Manly immediately adopted the maroon and white colours they had used for their Presidents Cup team since its inception. They chose for an emblem the sea eagle – the native bird of prey of the Sydney coastline. The use of emblems on jerseys and as a marketing tool was way in the future, and a number of media writers simply referred to Manly as the “sea gulls”. However, while they never raised an objection to being called sea gulls (emphasising how much of a non-issue emblems/marketing names were at the time) the club maintains that it has always officially been the Sea Eagles since their first day.
Manly 1947 – Whitehead is centre, middle rowManly’s first premiership game was against Wests at Brookvale Oval on Saturday April 12, 1947. Max Whitehead, who had first played for Norths in 1942 and was a member of their 1943 Grand Final team, was Manly’s first captain. Whitehead was a big barrel-chested second rower who was used by Bonds as the model for their iconic “Chesty Bond” character.
Despite scoring three tries to one, the Magpies beat Manly 15-13 as Wests’ Bill Keato kicked six goals on the back of a multitude of scrum penalties awarded by referee Aub Oxford.
By the end of May the club had failed to notch a win from its first six matches. By the time fellow new-starters Parramatta arrived at Brookvale Oval for the round seven game, Manly fans were wondering if they would ever register a win. But it did come as Manly delivered five unconverted tries to dispose of the Eels by 15-7.
The season highlight without any doubt though was the 33-0 smacking of the high-flying Newtown Bluebags at Brookvale Oval. Somehow Manly’s coach, the great Ray Stehr, had hatched a plan to bring Newtown down even though they were as a team and individually miles in front of the class of the Sea Eagles. Stehr had Manly continually kicking the ball back to Newtown, even when they won the ball against the feed from scrums, just so his players could keep hitting the Bluebags players.
He also employed a tactic of kicking the ball over the defensive line and behind where the Newtown wingers were, just to keep wearing the team down. The tactic worked as Manly’s 18 stone centre Eric Bathgate continually hit into and mauled Newtown’s backs, especially their star centre Len Smith. Manly eventually ran over the tired Newtown side by an incredible 33-0.
Though Manly only won four games in 1947, it was one more than Parramatta and that was enough to avoid the wooden spoon.
The following two seasons produced few highlights for the club apart from the selection of local junior Roy Bull in the Australian team for a Test against New Zealand. His selection had wider implications as he was able to convince fellow Test players Kevin Schubert and Wally O’Connell (who had both been playing in Wollongong) to make the move to Manly for the 1950 season.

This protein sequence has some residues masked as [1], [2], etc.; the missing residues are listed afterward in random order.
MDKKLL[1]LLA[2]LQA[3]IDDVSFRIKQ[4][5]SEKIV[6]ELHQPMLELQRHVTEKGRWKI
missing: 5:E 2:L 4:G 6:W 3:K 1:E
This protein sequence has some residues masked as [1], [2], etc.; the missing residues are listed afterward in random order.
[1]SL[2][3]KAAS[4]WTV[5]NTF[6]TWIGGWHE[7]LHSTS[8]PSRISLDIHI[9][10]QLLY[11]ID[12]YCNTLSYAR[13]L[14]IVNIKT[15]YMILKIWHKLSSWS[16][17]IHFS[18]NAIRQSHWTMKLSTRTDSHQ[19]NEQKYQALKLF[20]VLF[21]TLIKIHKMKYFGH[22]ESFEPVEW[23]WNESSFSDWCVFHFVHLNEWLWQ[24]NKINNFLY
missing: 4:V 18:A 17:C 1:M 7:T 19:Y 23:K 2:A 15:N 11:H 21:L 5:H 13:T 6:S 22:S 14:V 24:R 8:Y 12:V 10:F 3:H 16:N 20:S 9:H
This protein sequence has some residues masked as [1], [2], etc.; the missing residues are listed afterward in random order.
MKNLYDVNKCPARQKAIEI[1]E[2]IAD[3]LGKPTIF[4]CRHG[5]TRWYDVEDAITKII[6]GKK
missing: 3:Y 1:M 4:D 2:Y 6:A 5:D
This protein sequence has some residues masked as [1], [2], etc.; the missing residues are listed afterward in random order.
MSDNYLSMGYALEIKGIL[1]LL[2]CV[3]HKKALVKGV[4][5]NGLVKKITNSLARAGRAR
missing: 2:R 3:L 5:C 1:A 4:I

Manly saw these two players as providing much needed on-field direction (in the shape of five-eighth O’Connell) and value (from the ball-winning skills of hooker Schubert). They also saw O’Connell as a captain-coach who could lead the young Manly players on the field.
However Eastern Suburbs, who had said goodbye to O’Connell before the start of the 1949 season, claimed that his move to Manly was a breach of the residential rule.
The NSWRL upheld Easts appeal despite O’Connell protesting he had done everything properly. O’Connell felt so betrayed by his old club that he refused to go back to Easts and decided to sit out the 1950 season, taking on with Manly the role of non-playing coach.
O’Connell said that even though he felt the Manly officials he had been negotiating with were inexperienced, at least they had been honourable in their dealings – he felt he could not let the young club down.
The result was O’Connell, who had played in the nine previous Australian teams lost his Test spot for the coveted series against Great Britain. His sacrifice immediately turned O’Connell into Manly’s first hero.
O’Connell did well with the Manly team and mid-season they were bound for the semi-finals. However, as the pressure grew towards the back end of the season, the absence of O’Connell’s on-field presence came to the fore and the inexperienced team fell away. However it did bode well for the 1951 season when O’Connell would be able to take the field.